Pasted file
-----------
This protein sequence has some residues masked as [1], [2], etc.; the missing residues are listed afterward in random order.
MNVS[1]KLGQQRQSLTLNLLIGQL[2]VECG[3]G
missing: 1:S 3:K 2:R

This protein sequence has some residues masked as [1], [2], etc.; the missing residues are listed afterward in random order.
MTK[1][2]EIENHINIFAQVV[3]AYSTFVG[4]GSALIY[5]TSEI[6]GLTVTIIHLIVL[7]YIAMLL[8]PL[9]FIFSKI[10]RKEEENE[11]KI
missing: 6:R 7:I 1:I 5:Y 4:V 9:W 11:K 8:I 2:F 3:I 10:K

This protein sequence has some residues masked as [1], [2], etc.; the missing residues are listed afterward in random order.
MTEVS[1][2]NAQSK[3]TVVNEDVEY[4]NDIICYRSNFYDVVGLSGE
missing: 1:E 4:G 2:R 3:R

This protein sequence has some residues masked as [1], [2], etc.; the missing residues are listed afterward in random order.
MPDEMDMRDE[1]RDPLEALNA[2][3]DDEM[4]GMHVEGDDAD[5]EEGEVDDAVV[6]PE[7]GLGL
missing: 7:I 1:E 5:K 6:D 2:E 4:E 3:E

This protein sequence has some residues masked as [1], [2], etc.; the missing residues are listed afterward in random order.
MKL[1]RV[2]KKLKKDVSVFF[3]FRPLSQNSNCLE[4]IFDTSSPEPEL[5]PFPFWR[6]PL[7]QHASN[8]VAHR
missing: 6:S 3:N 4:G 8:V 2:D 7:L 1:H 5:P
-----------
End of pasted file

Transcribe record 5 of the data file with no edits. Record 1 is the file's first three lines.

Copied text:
This protein sequence has some residues masked as [1], [2], etc.; the missing residues are listed afterward in random order.
MKL[1]RV[2]KKLKKDVSVFF[3]FRPLSQNSNCLE[4]IFDTSSPEPEL[5]PFPFWR[6]PL[7]QHASN[8]VAHR
missing: 6:S 3:N 4:G 8:V 2:D 7:L 1:H 5:P